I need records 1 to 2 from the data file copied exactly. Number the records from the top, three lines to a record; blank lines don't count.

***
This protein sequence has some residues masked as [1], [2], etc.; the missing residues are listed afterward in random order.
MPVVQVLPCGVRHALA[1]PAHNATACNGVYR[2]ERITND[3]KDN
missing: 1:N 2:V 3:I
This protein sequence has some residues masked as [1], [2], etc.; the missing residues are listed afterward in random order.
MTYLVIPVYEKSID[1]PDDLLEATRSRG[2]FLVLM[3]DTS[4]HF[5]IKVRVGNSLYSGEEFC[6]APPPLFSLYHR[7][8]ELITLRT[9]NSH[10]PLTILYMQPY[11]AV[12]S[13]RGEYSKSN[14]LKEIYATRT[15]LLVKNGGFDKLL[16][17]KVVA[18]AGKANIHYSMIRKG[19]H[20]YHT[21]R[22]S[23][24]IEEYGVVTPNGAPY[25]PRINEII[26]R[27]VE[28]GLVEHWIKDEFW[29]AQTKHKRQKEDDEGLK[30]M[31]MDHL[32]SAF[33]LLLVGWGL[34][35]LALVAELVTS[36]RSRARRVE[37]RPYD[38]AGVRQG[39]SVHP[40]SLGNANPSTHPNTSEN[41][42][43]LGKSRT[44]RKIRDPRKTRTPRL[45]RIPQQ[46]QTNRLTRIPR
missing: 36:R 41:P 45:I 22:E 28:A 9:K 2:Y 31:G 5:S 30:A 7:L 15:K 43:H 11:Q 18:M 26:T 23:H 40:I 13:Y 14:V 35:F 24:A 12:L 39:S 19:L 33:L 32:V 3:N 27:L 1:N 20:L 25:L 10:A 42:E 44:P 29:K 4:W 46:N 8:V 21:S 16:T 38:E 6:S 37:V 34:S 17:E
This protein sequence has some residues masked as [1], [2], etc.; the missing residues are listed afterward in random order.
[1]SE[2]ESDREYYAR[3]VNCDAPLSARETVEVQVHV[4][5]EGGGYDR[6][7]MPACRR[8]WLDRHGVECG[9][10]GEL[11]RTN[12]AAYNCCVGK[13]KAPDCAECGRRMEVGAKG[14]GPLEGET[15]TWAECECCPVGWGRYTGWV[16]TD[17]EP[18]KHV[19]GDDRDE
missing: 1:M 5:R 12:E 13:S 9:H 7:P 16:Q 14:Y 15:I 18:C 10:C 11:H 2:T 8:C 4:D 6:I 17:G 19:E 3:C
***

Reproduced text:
This protein sequence has some residues masked as [1], [2], etc.; the missing residues are listed afterward in random order.
MPVVQVLPCGVRHALA[1]PAHNATACNGVYR[2]ERITND[3]KDN
missing: 1:N 2:V 3:I
This protein sequence has some residues masked as [1], [2], etc.; the missing residues are listed afterward in random order.
MTYLVIPVYEKSID[1]PDDLLEATRSRG[2]FLVLM[3]DTS[4]HF[5]IKVRVGNSLYSGEEFC[6]APPPLFSLYHR[7][8]ELITLRT[9]NSH[10]PLTILYMQPY[11]AV[12]S[13]RGEYSKSN[14]LKEIYATRT[15]LLVKNGGFDKLL[16][17]KVVA[18]AGKANIHYSMIRKG[19]H[20]YHT[21]R[22]S[23][24]IEEYGVVTPNGAPY[25]PRINEII[26]R[27]VE[28]GLVEHWIKDEFW[29]AQTKHKRQKEDDEGLK[30]M[31]MDHL[32]SAF[33]LLLVGWGL[34][35]LALVAELVTS[36]RSRARRVE[37]RPYD[38]AGVRQG[39]SVHP[40]SLGNANPSTHPNTSEN[41][42][43]LGKSRT[44]RKIRDPRKTRTPRL[45]RIPQQ[46]QTNRLTRIPR
missing: 36:R 41:P 45:I 22:E 28:A 9:K 2:Y 31:G 5:S 30:A 7:L 15:K 43:H 11:Q 18:M 26:T 23:H 40:I 13:Y 14:V 35:F 24:A 12:L 39:S 19:L 33:L 32:V 3:N 27:L 1:N 20:L 25:L 10:A 42:E 44:P 29:K 4:W 46:N 8:V 21:S 16:T 38:E 6:S 37:V 34:S 17:E